Sloane Square manages to be one of the most outwardly pretty yet utterly vacuous London addresses and at 5 to six on a late week workday night, also seems to be home to more arseholes per square foot than a builders bum convention.
Within seconds of leaving the tube I've been buffeted by a spry fool in a pinstripe oblivious to anything but a night on the ‘lesh’ with the boys ("on my way down the King's Road now squire, you'll spot me, I'm looking seriously sexy tonight") and watched as some infernal permatanned, pashmina clad princesses did her level best to get knocked over by one of the smug Astons prowling the Square by waltzing straight in front of it assuming that it would (like everything else in life) fit around her.
After that Colbert was a warm buzzing welcome. While a number of the arseholes had inevitably found their way indoors to loudly complain about the paucity of the residents parking in Ken and Chelski, there was enough space for me to slip unobserved onto a stool at the handsome marble bar. It's a classy old fashioned sort of space that, with its comfortable booths and waistcoated French staff feels like it has been there since way before George Devine reopened the Court next door in 1952.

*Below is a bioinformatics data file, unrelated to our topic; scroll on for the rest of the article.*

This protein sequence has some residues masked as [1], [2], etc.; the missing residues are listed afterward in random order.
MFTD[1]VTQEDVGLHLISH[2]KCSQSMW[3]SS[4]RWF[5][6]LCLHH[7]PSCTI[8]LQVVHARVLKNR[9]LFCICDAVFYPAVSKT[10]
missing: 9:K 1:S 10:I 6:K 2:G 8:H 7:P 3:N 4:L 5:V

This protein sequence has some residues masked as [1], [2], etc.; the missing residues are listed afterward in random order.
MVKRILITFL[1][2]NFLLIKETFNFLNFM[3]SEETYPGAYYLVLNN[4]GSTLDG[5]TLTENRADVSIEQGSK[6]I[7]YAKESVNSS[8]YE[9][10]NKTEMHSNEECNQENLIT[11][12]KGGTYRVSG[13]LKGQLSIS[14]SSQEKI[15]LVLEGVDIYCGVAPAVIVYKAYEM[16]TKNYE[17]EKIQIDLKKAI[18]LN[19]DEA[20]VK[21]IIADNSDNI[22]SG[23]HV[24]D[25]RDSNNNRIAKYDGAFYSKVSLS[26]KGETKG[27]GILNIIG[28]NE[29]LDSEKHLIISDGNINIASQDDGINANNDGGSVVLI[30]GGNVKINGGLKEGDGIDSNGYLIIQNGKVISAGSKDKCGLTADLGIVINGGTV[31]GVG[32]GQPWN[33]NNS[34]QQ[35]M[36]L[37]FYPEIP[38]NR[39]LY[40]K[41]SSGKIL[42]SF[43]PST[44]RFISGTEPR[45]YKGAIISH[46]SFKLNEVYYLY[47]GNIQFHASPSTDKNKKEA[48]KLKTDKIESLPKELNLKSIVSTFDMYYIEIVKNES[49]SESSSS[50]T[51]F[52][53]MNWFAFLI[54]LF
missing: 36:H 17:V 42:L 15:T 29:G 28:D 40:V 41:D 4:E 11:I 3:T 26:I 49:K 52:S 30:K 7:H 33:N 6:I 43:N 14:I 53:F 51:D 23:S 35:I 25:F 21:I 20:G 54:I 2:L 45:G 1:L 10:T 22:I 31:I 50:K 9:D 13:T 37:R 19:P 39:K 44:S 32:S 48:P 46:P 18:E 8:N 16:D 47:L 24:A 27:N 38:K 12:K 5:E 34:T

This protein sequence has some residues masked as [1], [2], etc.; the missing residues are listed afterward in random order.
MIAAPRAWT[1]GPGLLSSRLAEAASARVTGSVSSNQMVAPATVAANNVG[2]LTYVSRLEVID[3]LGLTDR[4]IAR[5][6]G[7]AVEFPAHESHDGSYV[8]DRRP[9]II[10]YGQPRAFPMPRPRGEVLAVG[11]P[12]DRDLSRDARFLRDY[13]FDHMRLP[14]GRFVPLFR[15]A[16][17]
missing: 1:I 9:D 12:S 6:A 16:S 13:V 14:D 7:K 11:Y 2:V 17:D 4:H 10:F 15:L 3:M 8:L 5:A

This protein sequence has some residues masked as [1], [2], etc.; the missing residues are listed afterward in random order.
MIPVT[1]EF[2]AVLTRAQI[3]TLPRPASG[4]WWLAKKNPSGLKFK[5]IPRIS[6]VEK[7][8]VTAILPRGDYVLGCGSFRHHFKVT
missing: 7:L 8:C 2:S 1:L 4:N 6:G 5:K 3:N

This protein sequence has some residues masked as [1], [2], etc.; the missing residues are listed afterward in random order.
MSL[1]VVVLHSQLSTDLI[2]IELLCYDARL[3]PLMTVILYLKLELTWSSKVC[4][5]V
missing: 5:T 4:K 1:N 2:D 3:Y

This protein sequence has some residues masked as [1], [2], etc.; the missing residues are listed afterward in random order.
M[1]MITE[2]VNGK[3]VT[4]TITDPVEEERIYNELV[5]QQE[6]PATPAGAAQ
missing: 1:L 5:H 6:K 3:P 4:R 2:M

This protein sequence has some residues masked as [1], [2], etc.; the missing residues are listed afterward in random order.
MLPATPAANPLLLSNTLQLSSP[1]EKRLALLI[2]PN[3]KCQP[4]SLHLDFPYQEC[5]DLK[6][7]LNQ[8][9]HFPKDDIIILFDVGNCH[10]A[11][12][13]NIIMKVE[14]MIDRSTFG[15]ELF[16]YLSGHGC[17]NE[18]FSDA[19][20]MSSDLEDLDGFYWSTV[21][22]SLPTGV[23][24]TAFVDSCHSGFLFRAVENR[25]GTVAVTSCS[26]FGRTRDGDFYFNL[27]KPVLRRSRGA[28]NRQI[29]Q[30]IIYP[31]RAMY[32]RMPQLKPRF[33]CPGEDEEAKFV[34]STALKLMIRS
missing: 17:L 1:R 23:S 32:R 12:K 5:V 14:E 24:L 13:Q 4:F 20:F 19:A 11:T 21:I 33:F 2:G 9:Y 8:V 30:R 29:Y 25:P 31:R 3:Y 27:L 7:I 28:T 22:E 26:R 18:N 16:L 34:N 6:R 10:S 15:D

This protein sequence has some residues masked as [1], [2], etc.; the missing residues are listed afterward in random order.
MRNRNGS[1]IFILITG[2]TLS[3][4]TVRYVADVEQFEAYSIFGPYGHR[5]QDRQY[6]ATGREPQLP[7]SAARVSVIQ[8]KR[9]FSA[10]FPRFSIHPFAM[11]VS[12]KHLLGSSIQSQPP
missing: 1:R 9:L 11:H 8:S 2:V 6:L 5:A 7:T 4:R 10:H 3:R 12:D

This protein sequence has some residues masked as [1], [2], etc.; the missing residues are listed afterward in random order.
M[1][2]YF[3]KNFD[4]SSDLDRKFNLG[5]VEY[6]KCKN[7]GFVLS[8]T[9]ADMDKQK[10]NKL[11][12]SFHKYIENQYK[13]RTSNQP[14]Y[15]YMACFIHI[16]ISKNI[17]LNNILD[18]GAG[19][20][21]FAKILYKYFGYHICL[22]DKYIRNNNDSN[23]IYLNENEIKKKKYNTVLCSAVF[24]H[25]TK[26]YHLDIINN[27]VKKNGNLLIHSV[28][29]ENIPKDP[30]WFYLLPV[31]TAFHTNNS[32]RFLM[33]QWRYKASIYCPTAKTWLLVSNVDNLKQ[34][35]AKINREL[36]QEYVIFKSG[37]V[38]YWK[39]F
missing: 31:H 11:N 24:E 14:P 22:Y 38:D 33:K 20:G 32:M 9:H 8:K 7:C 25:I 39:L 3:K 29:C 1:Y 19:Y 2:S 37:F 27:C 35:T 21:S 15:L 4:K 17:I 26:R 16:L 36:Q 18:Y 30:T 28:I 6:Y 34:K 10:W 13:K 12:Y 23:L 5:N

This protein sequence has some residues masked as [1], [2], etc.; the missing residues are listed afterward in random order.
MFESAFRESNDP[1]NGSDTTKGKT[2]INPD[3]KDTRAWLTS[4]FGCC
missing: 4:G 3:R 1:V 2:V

In actual fact, it's been there for less than 2 years, when uber-restaurateurs Jeremy King and Chris Corbin took advantage of a famous tiff between the landlord and previous tenants Oriel in which the latter were booted out following a terrible meal experienced by the Earl of Cadogan and his family. Most people would have just refused to leave a tip.
Service is friendly, prompt and efficient (perhaps mindful of the fate of their predecessors) and it'd be hard not to recommend the location at least as a great spot for dinner before a show at nearby Cadogan Hall or the Court. The food was fine brasserie fare, though maybe just without quite the oomph I'd been hoping for.
Mini house baguettes were toasty warm spears of delight, built for scooping up thick butter, ideally the garlicky sort I'd been hoping for along with my starter of l'escarcots. The snails were plump, mild and inoffensive little fellows, like schoolboys from a minor public school. Their buttery bed was pleasant enough, though not a patch on the earthily vulgar bunch I got mugged by at Zedels. Admittedly though, these ones didn't make you feel that you'd be growling parsley and garlic at people during interval drinks.
A Salad Nicoise was fine, but much less than the sum of its parts. Most of those parts were excellent, with the exception of a lump of slightly dry tuna, but it was difficult to ignore the keen £17.50 price point for a handful of haricots vert and an, admittedly perfectly cooked, egg.
The rest of the menu is textbook grand brasserie, with moules, confits and a section for crustacia. Plus plats du jour, all day dejeuner and some rather exciting looking patisserie to finish and you can breakfast all day or lunch from noon until night. If I'm in the area I just well might do either, or both. And it'd be the ideal place for your slightly risqué maiden aunt, just make sure she's paying.